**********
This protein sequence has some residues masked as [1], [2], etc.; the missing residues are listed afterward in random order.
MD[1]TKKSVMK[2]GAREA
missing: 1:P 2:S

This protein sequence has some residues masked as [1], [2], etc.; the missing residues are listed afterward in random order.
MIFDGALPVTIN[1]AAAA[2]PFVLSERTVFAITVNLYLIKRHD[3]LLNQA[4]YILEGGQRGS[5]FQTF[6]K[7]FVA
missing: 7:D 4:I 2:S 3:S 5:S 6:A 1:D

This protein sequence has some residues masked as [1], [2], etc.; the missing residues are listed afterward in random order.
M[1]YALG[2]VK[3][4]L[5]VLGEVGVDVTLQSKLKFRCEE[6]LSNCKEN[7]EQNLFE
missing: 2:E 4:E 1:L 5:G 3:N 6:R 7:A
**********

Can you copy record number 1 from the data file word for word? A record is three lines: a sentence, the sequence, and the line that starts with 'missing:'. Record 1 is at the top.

This protein sequence has some residues masked as [1], [2], etc.; the missing residues are listed afterward in random order.
MD[1]TKKSVMK[2]GAREA
missing: 1:P 2:S